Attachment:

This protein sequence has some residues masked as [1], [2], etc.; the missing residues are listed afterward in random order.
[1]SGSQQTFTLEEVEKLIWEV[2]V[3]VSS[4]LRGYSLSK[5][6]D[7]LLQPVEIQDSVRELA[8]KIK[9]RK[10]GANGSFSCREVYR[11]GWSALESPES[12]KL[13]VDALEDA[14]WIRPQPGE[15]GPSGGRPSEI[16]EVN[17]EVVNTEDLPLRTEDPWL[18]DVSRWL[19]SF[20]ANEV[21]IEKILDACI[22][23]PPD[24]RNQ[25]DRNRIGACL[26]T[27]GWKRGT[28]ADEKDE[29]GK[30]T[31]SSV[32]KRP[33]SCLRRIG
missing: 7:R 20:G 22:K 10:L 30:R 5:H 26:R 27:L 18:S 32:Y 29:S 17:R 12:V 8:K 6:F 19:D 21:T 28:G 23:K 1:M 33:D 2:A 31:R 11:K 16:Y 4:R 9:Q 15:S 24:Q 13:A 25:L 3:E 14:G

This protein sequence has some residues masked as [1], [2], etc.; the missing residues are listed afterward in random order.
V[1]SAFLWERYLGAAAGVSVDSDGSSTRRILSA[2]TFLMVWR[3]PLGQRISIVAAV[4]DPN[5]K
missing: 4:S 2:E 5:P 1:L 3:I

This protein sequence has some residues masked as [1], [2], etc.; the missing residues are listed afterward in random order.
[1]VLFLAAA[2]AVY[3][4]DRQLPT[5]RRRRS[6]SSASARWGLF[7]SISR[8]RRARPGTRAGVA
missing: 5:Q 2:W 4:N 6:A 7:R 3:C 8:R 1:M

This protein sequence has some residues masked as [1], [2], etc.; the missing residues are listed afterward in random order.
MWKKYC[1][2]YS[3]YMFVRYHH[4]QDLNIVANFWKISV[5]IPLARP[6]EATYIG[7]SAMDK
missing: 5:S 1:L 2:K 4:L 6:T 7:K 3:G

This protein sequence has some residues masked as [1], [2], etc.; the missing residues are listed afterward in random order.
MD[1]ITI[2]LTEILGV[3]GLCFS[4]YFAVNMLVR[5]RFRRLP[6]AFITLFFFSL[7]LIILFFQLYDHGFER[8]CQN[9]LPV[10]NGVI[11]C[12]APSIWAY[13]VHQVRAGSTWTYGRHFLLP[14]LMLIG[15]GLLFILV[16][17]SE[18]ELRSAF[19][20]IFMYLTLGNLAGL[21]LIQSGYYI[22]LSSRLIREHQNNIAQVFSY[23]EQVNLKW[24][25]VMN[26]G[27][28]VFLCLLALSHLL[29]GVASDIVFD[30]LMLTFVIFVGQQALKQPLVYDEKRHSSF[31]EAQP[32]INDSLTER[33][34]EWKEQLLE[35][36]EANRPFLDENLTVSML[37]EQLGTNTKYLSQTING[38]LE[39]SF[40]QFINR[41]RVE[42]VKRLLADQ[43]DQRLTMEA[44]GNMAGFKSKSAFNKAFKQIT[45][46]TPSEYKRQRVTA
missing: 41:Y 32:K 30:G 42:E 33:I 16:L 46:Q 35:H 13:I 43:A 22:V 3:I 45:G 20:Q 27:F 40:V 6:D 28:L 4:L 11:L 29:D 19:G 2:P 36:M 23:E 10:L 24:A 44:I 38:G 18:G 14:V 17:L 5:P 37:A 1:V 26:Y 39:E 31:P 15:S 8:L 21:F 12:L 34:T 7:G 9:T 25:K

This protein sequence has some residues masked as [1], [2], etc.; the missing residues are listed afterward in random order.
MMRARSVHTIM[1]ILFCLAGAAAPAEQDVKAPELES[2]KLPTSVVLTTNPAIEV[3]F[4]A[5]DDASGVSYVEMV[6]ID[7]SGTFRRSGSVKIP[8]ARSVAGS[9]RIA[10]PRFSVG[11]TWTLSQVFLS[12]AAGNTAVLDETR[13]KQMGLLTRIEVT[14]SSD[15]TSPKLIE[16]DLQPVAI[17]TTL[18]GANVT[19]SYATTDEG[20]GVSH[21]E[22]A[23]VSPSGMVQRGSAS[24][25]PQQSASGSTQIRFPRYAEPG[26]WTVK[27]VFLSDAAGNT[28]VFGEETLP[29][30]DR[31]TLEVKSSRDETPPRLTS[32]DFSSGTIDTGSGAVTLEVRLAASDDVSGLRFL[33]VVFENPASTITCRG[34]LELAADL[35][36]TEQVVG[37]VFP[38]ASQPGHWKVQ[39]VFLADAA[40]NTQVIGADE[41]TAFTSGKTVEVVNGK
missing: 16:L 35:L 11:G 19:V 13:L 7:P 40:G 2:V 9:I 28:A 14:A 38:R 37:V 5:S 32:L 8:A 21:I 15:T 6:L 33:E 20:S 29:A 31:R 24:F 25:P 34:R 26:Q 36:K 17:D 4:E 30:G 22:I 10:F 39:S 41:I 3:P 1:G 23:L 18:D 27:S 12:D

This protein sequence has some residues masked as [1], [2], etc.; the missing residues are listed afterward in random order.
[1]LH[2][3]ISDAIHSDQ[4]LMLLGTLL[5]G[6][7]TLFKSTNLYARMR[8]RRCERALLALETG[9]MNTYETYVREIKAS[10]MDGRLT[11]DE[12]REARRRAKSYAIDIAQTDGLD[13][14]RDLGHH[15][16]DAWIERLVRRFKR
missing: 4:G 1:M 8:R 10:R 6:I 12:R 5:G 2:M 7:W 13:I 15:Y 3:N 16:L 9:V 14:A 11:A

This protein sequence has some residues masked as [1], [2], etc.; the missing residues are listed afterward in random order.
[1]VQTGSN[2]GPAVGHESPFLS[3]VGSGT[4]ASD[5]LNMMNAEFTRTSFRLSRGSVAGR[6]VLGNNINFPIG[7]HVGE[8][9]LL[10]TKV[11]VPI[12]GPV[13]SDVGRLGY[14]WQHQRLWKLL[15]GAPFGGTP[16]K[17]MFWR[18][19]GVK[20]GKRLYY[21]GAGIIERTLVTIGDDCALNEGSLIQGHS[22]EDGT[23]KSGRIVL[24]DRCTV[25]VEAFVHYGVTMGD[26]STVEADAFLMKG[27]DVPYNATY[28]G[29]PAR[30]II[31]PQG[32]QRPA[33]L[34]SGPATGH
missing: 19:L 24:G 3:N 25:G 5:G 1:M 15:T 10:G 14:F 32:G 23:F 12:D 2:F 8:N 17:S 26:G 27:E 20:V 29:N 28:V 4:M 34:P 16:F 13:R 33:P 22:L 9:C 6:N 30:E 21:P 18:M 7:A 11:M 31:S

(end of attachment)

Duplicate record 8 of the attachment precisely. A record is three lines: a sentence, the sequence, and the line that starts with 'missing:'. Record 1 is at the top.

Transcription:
This protein sequence has some residues masked as [1], [2], etc.; the missing residues are listed afterward in random order.
[1]VQTGSN[2]GPAVGHESPFLS[3]VGSGT[4]ASD[5]LNMMNAEFTRTSFRLSRGSVAGR[6]VLGNNINFPIG[7]HVGE[8][9]LL[10]TKV[11]VPI[12]GPV[13]SDVGRLGY[14]WQHQRLWKLL[15]GAPFGGTP[16]K[17]MFWR[18][19]GVK[20]GKRLYY[21]GAGIIERTLVTIGDDCALNEGSLIQGHS[22]EDGT[23]KSGRIVL[24]DRCTV[25]VEAFVHYGVTMGD[26]STVEADAFLMKG[27]DVPYNATY[28]G[29]PAR[30]II[31]PQG[32]QRPA[33]L[34]SGPATGH
missing: 19:L 24:G 3:N 25:G 5:G 1:M 15:T 10:G 14:F 32:G 23:F 12:D 2:F 8:N 17:S 26:G 27:E 20:V 29:N 28:V 4:M 34:P 16:F 13:R 33:P 22:L 9:C 6:N 30:E 21:P 18:M 7:A 11:M 31:S